LOUISVILLE, Ky. — Many religious organizations have celebrated the overturning of Roe v. Wade, but not everyone in the faith community shares that same sentiment. 

What You Need To Know

  • Kentucky Religious Coalition for Reproductive Choice is an advocacy group

  • They believe everyone should have access to reproductive procedures

  • Roe v. Was was recently overturned, leaving the decision to allow abortions to states

  • Abortions cannot currently be done in Kentucky in most circumstances

Sharon Hordes is Jewish and is a Cantor at a synagog in Louisville. She’s also a board member of the Kentucky Religious Coalition for Reproductive Choice, an organization which believes people should have the right to an abortion. 

Sharon Hordes is religious but supports a person's right to have an abortion.(Spectrum News 1/Mason Brighton)
Sharon Hordes is religious but supports a person's right to have an abortion. (Spectrum News 1/Mason Brighton)

“Religion speaks in many voices. My particular brand of faith, Judaism, teaches us that life does not begin at conception, but that life begins when the infant takes his or her first breath,” Hordes said.

Hordes explains her religion values life, while at the same time recognizing that having a child may not always be the right option.  

“That choice is there, and it’s that person’s choice, not the choice of the government,” Hordes said. 

Part of the Kentucky Religious Coalition for Reproductive Choice’s mission is to show others that not every religious person feels the same way about abortion.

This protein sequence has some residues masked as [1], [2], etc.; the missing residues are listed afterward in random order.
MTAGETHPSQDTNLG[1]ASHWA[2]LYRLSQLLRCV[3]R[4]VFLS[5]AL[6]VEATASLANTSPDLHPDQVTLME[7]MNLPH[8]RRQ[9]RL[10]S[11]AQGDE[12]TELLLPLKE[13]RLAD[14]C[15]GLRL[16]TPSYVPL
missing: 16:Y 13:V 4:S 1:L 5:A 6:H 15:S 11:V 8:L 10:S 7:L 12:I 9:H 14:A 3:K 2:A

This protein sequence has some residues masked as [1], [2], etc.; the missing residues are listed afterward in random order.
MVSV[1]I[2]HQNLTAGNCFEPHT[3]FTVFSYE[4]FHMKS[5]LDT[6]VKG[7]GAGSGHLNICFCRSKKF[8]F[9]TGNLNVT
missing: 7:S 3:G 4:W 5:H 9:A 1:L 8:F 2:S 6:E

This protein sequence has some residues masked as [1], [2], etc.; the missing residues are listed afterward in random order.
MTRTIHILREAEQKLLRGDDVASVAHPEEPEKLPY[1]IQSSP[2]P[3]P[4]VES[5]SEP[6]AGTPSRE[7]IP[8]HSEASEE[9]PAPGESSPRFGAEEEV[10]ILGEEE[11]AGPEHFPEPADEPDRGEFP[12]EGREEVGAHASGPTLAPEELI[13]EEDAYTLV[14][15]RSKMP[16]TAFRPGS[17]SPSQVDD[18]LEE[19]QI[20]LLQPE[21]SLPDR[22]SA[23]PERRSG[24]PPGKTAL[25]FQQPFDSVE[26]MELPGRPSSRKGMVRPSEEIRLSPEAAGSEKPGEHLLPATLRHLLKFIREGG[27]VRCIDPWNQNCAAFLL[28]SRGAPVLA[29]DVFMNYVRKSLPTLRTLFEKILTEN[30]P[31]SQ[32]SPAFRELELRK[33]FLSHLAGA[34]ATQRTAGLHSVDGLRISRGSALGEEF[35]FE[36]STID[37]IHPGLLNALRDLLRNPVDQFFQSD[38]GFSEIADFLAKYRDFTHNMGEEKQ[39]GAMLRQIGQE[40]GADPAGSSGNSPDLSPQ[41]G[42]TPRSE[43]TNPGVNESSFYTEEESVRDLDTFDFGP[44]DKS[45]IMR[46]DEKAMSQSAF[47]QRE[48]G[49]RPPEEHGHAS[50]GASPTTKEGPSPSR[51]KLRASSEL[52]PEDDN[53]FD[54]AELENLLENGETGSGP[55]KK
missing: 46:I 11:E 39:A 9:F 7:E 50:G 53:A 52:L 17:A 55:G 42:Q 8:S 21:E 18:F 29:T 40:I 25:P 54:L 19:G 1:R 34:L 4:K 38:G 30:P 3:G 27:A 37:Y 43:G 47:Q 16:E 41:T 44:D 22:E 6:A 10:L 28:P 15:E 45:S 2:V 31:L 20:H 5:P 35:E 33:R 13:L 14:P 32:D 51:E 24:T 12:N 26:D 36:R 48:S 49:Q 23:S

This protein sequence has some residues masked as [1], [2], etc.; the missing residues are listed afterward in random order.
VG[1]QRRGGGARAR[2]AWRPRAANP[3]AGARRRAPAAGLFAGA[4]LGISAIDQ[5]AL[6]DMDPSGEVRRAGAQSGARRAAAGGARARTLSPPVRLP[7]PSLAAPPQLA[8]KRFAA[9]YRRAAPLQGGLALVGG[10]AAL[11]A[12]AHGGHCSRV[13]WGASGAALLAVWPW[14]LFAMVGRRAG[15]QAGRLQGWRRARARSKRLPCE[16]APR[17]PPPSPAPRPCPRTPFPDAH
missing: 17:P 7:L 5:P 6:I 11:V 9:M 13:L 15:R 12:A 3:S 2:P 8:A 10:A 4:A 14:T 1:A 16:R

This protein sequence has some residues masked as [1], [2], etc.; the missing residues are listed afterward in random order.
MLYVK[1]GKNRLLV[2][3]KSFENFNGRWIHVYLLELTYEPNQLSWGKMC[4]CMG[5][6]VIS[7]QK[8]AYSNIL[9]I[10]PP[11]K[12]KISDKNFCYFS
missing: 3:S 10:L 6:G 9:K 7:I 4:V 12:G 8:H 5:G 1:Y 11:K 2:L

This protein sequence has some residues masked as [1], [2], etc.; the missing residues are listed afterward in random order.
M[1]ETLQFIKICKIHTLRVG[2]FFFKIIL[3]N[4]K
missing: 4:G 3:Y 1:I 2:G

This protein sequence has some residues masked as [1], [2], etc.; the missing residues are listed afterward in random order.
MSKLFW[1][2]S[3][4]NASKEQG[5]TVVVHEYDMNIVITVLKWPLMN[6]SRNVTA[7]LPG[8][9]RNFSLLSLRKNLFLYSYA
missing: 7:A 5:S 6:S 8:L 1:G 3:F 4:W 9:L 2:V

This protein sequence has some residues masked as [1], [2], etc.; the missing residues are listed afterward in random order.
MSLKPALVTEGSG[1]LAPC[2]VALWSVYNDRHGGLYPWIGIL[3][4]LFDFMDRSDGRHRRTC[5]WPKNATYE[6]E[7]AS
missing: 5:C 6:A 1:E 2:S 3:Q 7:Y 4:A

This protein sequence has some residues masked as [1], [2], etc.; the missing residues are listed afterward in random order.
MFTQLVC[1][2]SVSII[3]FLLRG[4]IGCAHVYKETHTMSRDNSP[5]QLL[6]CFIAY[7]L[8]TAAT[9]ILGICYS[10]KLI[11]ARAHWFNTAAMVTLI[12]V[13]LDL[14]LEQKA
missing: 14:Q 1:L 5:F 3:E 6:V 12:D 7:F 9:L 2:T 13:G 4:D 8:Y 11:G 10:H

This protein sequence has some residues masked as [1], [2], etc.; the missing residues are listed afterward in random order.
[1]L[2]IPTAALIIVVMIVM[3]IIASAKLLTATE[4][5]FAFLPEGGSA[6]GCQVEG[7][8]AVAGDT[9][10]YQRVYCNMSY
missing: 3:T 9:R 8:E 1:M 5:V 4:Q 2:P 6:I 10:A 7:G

“There is a lot of effort going into convincing Americans that there is one religious voice when in reality there is a myriad of religious voices,” Hordes said. 

Hordes also fears what the overturning of Roe v. Wade will mean for people who do not have the means to travel out of state to seek reproductive care.

“It’s very troubling and worrisome to me,” she said.

On Monday, Kentucky’s two abortion providers and a doctor filed a lawsuit challenging two abortion bans.

One clinic, EMW Women’s Surgical Center, said in an online post they will keep their doors open to provide services like pregnancy tests and birth control prescriptions. 

Following the Supreme Court’s decision, demonstrations have been ongoing across the Commonwealth. Hordes said she supports those making their voices heard.  

“Regardless of what you’ve been taught or told, there are many religious people that are devastated by this news,” Hordes said. “And you can call yourself a religious person and also a person who supports choice.”

Only time will tell if the right to an abortion will be federally protected once again. Until then, there are many organizations fighting to ensure women have their right to choose.